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Messages - Julio Di Benedetto

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APK the Japanese produce single malts and I think blended whiskey and I have heard good things though I have not tried any myself.....good question?

From Projekt Record's Sam Rosenthal.

Over the last 20 years, Projekt has brought in over $7,000,000 ! Color me impressed (sort of an aquamarine, a little on the green side). But don't make the mistaken assumption that I lined my pockets with cash. Projekt was a very effective money churning-machine, moving cash around the economy. Nearly all of that money went right out the door.

Keep in mind that Projekt was really expensive to run back in the peak era (1995-1999):

* Projekt bought full page ads in Alternative Press
* Projekt had massive bills at the pressing plants. Those deluxe-packaged CDs were pricey to manufacture, I would have to order 5000+ CDs at a time, and often 3 big releases at once. Furthermore, while the option was there to press-for-cheap in China or the Czech Republic, I chose to press in the USA. It was the right thing to do, to keep the money in the "local" economy.
* Projekt artists were paid their royalties
* It cost $1000 to make a poster (film + printing).
* Each release had it's own postcard
* At the peak of our time with Ryko Distribution, they got 400 - 600 promotional CDs for stores, and we sent another 200+ to press, radio, etc. For Lycia, that number was much higher, as they were touring a lot, and Pat was working on local press pieces.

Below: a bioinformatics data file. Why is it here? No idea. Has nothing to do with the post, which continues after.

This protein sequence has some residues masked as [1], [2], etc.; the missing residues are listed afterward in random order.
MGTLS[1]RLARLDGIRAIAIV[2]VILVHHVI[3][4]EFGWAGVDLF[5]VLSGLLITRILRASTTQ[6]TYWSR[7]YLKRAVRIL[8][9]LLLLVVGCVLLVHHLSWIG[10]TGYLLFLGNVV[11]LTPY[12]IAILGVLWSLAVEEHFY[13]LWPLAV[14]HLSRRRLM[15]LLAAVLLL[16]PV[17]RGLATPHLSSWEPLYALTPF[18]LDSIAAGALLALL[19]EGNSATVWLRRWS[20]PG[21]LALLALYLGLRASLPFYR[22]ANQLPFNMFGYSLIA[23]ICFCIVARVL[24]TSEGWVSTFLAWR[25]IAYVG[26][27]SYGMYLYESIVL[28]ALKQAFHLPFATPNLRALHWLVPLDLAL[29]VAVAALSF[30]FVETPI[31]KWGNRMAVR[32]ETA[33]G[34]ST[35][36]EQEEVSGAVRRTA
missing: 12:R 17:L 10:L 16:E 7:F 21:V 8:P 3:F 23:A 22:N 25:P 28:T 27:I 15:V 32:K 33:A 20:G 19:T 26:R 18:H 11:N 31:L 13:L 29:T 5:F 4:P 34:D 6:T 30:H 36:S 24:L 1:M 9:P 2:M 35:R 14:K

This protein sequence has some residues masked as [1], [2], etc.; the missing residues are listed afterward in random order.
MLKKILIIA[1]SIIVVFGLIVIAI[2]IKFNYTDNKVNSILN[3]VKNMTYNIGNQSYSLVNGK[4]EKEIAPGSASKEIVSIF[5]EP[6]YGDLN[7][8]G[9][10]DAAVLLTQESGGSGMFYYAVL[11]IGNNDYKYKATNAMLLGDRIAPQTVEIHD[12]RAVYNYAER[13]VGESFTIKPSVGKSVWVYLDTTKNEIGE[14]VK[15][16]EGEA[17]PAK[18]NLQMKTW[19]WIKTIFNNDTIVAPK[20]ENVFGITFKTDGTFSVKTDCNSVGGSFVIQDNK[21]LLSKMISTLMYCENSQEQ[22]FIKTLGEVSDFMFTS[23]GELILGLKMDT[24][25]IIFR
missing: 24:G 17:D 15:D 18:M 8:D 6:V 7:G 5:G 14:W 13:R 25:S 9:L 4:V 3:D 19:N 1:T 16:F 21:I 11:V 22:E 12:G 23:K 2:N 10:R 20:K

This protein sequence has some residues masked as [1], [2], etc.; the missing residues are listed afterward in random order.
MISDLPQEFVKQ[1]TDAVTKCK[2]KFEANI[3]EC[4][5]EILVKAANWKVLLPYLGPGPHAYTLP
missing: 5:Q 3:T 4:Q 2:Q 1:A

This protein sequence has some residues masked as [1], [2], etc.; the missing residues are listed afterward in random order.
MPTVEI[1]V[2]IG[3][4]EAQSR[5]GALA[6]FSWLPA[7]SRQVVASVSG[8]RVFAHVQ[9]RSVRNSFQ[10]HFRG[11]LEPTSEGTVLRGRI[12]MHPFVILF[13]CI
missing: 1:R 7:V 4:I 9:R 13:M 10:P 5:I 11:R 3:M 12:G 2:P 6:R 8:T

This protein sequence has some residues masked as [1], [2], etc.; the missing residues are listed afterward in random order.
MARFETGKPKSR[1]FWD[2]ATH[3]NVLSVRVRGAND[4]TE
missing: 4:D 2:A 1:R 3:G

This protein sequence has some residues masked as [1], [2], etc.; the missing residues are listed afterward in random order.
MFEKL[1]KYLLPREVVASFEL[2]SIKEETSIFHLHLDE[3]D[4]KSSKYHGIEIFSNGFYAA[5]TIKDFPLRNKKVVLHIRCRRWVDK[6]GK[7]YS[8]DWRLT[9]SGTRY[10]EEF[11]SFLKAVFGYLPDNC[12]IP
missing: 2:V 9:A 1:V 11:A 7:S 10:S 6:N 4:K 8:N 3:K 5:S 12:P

* In that 1994-1998 time frame, Projekt was distributing tons of Hyperium and Tess and Cold Meat Industry CDs; after I moved to Chicago, the label had 11 employees with two key employees earning more than I earned, plus they got health care.
Yes, I took a salary, but nothing extravagant. Pretty much all of that seven mil was consumed by the business.

Now wait! Actually, come to think of it, Projekt consumed way more than what it earned. Projekt was building up debt on my credit cards.

Of course, fans in the late 90s had this perception that Projekt was much larger than we were. All those ads, and postcards, and catalogs helped build the mystique. I remember talking with Mike of Lycia about how fans on the road made guesses like, "You guys must sell 20,000 CDs!" "30,000 CDs!" Oh, if only!

A few releases did some lofty numbers, but these were the best-sellers, not the typical sales numbers. Black tape for a blue girl's 1996 Remnants of a deeper purity was the biggest selling non-compilation release, with around 16,000 sold. Love Spirals Downwards first two albums were each not that far behind. Three compilations did extremely well; the two we released exclusively with Hot Topic: 2002's Projekt: Gothic (27,000) and 2003's The New Face of Goth (25,600); and the first Christmas CD, 1995's Excelsis: a dark noel (15,000).

Projekt was really busy, and bands were getting out to their fans, but by early 2000, Projekt was in considerable debt. In fact, $180,000 in credit card debt, and the future looked like a downward slope. Yikes! That was the time when - if I had a business degree - I might have cut my losses and gone bankrupt. But that thought only flickered by in passing. I left Chicago for NYC; I downsized, huddled, got caught up on royalties due to Projekt's artists, and slowly paid down the debt. In a way, I downsized Projekt at the perfect time. Most of America waited for the fall-out from the dotcom bust, and 9/11, to tighten their belts. Because of the excesses of the '90s, Projekt was a year or two ahead of the crowd.